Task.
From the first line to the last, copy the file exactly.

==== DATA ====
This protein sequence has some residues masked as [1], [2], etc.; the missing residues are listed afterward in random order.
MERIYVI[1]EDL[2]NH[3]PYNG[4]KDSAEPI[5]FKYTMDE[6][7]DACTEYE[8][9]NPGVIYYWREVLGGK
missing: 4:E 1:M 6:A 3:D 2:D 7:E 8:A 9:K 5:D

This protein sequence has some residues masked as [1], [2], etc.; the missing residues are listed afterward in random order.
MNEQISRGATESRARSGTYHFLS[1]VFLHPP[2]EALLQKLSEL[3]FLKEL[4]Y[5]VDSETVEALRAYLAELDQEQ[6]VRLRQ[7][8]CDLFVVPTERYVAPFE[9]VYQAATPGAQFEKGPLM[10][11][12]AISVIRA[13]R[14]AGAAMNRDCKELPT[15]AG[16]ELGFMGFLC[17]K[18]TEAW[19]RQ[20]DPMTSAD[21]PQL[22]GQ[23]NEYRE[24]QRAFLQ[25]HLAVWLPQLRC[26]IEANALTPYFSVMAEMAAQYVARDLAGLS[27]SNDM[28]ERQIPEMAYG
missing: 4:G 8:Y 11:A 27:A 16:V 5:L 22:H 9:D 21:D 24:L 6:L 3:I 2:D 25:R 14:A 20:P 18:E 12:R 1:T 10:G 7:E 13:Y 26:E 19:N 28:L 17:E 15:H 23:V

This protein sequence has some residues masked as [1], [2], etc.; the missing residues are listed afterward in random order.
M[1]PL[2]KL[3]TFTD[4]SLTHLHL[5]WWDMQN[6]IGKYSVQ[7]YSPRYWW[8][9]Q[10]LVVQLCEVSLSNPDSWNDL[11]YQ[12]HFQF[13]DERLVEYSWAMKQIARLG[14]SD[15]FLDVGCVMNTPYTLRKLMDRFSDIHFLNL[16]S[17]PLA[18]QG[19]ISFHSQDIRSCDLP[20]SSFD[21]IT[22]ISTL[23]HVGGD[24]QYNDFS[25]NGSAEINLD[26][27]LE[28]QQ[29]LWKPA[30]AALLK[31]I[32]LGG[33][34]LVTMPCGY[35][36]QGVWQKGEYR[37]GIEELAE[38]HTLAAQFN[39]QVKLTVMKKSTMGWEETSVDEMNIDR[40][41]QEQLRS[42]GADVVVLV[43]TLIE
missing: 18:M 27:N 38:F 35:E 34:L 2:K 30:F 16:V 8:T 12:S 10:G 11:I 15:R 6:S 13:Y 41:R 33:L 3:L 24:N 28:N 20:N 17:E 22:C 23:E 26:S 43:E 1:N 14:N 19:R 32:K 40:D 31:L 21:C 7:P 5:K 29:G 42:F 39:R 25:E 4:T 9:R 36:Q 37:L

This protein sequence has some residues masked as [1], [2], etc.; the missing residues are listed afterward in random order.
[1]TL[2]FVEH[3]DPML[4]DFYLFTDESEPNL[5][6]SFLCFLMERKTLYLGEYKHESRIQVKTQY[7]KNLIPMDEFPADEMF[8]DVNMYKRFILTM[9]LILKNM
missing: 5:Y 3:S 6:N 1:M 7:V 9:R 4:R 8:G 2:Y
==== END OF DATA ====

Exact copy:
This protein sequence has some residues masked as [1], [2], etc.; the missing residues are listed afterward in random order.
MERIYVI[1]EDL[2]NH[3]PYNG[4]KDSAEPI[5]FKYTMDE[6][7]DACTEYE[8][9]NPGVIYYWREVLGGK
missing: 4:E 1:M 6:A 3:D 2:D 7:E 8:A 9:K 5:D

This protein sequence has some residues masked as [1], [2], etc.; the missing residues are listed afterward in random order.
MNEQISRGATESRARSGTYHFLS[1]VFLHPP[2]EALLQKLSEL[3]FLKEL[4]Y[5]VDSETVEALRAYLAELDQEQ[6]VRLRQ[7][8]CDLFVVPTERYVAPFE[9]VYQAATPGAQFEKGPLM[10][11][12]AISVIRA[13]R[14]AGAAMNRDCKELPT[15]AG[16]ELGFMGFLC[17]K[18]TEAW[19]RQ[20]DPMTSAD[21]PQL[22]GQ[23]NEYRE[24]QRAFLQ[25]HLAVWLPQLRC[26]IEANALTPYFSVMAEMAAQYVARDLAGLS[27]SNDM[28]ERQIPEMAYG
missing: 4:G 8:Y 11:A 27:A 16:V 5:L 22:H 9:D 21:D 24:L 6:L 3:I 2:D 25:R 14:A 20:P 18:E 12:R 1:T 10:G 7:E 13:Y 26:E 19:N 28:L 17:E 15:H 23:V

This protein sequence has some residues masked as [1], [2], etc.; the missing residues are listed afterward in random order.
M[1]PL[2]KL[3]TFTD[4]SLTHLHL[5]WWDMQN[6]IGKYSVQ[7]YSPRYWW[8][9]Q[10]LVVQLCEVSLSNPDSWNDL[11]YQ[12]HFQF[13]DERLVEYSWAMKQIARLG[14]SD[15]FLDVGCVMNTPYTLRKLMDRFSDIHFLNL[16]S[17]PLA[18]QG[19]ISFHSQDIRSCDLP[20]SSFD[21]IT[22]ISTL[23]HVGGD[24]QYNDFS[25]NGSAEINLD[26][27]LE[28]QQ[29]LWKPA[30]AALLK[31]I[32]LGG[33][34]LVTMPCGY[35][36]QGVWQKGEYR[37]GIEELAE[38]HTLAAQFN[39]QVKLTVMKKSTMGWEETSVDEMNIDR[40][41]QEQLRS[42]GADVVVLV[43]TLIE
missing: 18:M 27:N 38:F 35:E 34:L 2:K 30:F 16:V 8:T 12:S 10:G 11:I 15:R 6:S 13:Y 41:R 33:L 3:L 24:N 28:N 20:N 17:E 22:C 23:E 26:S 43:E 1:N 14:N 19:R 32:K 40:D 31:L 21:C 7:P 5:K 29:G 42:F 39:R 25:E 4:T 9:R 36:Q 37:L

This protein sequence has some residues masked as [1], [2], etc.; the missing residues are listed afterward in random order.
[1]TL[2]FVEH[3]DPML[4]DFYLFTDESEPNL[5][6]SFLCFLMERKTLYLGEYKHESRIQVKTQY[7]KNLIPMDEFPADEMF[8]DVNMYKRFILTM[9]LILKNM
missing: 5:Y 3:S 6:N 1:M 7:V 9:R 4:R 8:G 2:Y